The biggest loss to the series is undoubtedly Max Neukirchner. The German was tipped as a prime candidate for the title before the season began, and entered Monza in 5th place in the World Superbike championship. The severity of Neukirchner's injuries will mean that in addition to Kyalami, the German is likely to miss the race at Miller Motorsports Park in Utah, and even a return at Misano in mid-June must be considered doubtful.
The first corner mayhem at Monza has proven very expensive for the talented young German, Max Neukirchner. Neukirchner entered the first chicane in 3rd place, but a pile up behind him meant that Brendan Roberts' bike slid across the track and slammed into the side of the German's Suzuki. Worse news was to follow, for after examination in the Clinica Mobile, Neukirchner was found to have a twisted ankle and a broken femur.
Neukirchner is likely to undergo surgery this afternoon to remedy the situation, but despite the rapid treatment, the German is likely to be out until the Misano round on June 21st, six weeks from today, and forced to miss the races at Kyalami in South Africa, and Miller in Utah, USA.
Makoto Tamada and Brendan Roberts were also injured in the crash. Tamada fractured a hand, and will miss next week's race in Kyalami. The extent of Roberts' injuries are as yet unknown, GPOne.com is reporting a suspected fractured leg, but no official word has been released. A leg fracture would be a major setback for the reigning 1000cc Superstock champion, as rumors have been swirling around the paddock that Lorenzo Lanzi could replace Roberts on the Guandalini Ducati.
Bikesportnews.com is reporting that Roberts is only badly battered and bruised. The Australian did not take part in either the restart of race 1 or the delayed race 2, but with only bruising to deal with, Roberts may be able to race at Kyalami next weekend.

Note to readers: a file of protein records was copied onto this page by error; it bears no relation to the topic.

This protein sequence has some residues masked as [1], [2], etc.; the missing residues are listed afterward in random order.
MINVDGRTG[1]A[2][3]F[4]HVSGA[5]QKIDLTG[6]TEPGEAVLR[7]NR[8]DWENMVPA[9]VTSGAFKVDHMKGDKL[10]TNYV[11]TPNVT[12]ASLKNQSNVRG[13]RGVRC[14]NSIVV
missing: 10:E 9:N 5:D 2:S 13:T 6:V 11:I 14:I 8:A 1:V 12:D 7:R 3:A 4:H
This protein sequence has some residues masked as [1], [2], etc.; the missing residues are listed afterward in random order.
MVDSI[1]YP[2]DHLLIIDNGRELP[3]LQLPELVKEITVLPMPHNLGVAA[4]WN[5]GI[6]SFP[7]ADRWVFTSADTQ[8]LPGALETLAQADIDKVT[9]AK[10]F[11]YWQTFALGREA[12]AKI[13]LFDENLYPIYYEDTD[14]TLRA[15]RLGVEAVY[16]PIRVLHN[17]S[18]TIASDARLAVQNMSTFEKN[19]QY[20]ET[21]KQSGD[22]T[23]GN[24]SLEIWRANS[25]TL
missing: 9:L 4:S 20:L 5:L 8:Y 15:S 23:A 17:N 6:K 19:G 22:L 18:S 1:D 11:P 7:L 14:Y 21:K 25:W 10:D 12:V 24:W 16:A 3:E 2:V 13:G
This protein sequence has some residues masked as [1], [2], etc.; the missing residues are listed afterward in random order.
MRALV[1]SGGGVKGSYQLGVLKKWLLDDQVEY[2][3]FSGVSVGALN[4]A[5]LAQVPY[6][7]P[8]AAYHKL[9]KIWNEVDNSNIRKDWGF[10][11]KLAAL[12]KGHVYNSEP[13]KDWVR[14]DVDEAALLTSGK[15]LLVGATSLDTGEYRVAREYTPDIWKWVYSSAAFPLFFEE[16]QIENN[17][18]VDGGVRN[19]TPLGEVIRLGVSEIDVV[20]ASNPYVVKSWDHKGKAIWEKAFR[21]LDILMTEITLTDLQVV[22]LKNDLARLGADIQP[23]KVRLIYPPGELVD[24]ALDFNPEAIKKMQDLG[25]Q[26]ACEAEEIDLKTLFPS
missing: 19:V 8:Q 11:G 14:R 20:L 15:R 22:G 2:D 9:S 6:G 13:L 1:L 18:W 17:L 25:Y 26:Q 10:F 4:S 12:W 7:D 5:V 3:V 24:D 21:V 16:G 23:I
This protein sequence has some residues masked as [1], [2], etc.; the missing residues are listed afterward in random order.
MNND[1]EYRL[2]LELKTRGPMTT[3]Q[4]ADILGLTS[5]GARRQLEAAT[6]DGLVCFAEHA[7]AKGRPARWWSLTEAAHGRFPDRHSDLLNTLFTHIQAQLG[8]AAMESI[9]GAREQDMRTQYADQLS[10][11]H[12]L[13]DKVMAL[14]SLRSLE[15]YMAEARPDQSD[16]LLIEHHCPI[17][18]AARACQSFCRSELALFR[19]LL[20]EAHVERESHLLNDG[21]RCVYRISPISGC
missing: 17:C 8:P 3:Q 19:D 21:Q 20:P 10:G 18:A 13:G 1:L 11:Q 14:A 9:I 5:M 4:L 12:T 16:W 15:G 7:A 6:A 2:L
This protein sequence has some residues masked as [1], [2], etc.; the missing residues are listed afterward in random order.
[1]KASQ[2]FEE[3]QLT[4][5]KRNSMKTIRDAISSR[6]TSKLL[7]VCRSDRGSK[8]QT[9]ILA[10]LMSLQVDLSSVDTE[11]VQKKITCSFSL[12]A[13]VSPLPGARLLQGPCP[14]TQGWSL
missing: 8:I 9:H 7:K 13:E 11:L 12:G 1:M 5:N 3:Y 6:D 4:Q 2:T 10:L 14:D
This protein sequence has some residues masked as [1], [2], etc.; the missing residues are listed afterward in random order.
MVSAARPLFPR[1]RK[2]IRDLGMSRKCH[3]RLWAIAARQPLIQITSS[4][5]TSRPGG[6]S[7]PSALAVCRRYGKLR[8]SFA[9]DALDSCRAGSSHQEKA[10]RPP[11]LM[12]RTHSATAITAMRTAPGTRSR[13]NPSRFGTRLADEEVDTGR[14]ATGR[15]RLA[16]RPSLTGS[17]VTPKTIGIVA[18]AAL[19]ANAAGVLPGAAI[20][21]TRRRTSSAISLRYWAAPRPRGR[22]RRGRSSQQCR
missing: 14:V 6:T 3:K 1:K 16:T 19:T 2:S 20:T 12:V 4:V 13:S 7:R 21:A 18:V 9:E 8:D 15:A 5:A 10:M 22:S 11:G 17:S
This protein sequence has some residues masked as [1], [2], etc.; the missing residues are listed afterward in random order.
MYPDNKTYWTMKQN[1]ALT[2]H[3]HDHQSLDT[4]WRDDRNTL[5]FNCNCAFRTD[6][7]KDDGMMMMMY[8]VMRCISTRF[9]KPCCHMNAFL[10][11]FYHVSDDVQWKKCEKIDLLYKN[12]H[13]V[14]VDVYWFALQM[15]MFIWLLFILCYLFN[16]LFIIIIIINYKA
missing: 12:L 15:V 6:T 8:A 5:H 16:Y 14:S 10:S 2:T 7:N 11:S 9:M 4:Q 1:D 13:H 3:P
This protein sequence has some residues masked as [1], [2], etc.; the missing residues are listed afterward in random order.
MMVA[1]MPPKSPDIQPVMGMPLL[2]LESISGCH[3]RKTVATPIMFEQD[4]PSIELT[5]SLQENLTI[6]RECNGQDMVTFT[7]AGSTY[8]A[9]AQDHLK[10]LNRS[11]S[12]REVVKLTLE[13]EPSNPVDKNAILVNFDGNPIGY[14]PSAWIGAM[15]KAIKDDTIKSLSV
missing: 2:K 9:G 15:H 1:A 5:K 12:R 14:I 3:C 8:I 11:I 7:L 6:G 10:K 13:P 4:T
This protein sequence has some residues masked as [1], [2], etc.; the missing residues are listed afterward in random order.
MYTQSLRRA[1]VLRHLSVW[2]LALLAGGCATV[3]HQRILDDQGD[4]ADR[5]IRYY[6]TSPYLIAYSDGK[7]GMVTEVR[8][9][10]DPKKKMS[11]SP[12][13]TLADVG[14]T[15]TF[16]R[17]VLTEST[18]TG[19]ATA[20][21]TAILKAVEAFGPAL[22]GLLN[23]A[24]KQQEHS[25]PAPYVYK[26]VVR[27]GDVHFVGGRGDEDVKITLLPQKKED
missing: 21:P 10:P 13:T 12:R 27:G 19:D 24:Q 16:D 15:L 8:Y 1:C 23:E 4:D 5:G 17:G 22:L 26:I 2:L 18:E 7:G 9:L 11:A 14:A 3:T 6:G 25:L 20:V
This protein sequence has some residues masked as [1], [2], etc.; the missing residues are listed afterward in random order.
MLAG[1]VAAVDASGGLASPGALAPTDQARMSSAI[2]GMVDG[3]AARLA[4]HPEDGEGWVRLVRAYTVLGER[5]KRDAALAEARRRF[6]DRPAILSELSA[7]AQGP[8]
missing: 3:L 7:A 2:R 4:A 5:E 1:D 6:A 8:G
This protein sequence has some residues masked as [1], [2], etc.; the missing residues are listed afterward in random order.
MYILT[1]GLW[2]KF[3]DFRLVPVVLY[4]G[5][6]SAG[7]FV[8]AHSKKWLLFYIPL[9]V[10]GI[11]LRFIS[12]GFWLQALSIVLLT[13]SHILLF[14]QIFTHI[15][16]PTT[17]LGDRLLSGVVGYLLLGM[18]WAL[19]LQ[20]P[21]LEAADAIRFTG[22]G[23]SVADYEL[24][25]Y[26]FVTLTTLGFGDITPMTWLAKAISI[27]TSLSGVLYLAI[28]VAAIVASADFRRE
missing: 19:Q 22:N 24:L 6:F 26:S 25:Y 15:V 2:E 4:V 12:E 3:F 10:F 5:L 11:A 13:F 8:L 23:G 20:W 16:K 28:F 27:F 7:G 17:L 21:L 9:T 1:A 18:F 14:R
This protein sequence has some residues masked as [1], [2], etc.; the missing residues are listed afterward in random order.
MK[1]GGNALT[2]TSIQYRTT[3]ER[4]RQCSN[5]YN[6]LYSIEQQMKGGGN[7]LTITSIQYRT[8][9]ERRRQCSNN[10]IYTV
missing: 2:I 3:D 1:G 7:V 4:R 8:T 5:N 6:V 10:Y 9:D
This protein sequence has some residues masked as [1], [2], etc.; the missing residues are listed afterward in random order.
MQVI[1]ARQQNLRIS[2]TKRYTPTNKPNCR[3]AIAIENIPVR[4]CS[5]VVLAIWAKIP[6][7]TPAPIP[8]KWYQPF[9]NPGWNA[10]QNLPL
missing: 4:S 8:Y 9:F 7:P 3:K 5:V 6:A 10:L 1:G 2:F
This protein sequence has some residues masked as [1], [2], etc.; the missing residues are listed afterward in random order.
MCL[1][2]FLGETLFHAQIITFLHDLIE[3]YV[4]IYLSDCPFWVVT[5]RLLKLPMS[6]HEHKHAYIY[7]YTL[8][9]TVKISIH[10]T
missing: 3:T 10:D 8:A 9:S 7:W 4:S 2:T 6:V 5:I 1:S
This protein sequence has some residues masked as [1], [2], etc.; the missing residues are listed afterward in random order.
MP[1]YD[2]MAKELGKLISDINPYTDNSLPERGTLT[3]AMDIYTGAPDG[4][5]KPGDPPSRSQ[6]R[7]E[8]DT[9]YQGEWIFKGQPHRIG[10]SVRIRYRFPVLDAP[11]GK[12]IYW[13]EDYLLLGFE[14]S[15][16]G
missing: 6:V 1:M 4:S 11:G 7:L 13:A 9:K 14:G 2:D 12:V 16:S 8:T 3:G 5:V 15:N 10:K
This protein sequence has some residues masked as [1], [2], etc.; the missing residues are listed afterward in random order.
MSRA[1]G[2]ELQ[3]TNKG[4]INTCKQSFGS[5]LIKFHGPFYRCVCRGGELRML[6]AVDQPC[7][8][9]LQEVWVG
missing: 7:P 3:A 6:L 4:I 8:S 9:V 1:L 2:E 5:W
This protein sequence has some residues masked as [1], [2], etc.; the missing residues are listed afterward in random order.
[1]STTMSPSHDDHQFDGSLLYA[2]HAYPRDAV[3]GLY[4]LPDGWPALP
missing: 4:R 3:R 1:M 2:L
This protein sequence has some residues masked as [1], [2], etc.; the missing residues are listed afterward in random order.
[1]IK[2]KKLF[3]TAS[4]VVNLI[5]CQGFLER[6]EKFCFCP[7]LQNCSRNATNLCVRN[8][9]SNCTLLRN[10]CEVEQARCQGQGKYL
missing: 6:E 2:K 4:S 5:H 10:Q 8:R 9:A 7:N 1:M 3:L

The brand new Superpole format adopted by World Superbikes for the 2009 season threw up a great many conundrums at Phillip Island on Saturday, as well as a few surprises. But perhaps most of all, it also threw up confirmation of what some had suspected, and many had hoped.
The format is relatively simple, and borrowed from Formula 1:
After MotoGP went four stroke, there was never any doubt about which was the premier class of motorcycle racing. Coinciding with the flight of the Japanese manufacturers from World Superbikes, the combination of Valentino Rossi's charisma and roaring, smoking, sliding 990cc bikes solidified the series' position as the pinnacle of two-wheeled racing which would brook no competition. But as the Japanese manufacturers started to slowly creep back into World Superbikes, and MotoGP switched to an 800cc capacity, the balance of power has started to shift.
With the season 2006 drawing to a climax, there are still a couple of loose ends to be tidied up for next year. The outcome of such loose ends usually comes as no surprise, but just occasionally, a result comes seemingly from out of the blue. That Colin Edwards would prolong his stay with Yamaha was an open secret, especially after his deft display of teamwork in Portugal. Makoto Tamada, however, is an entirely different story.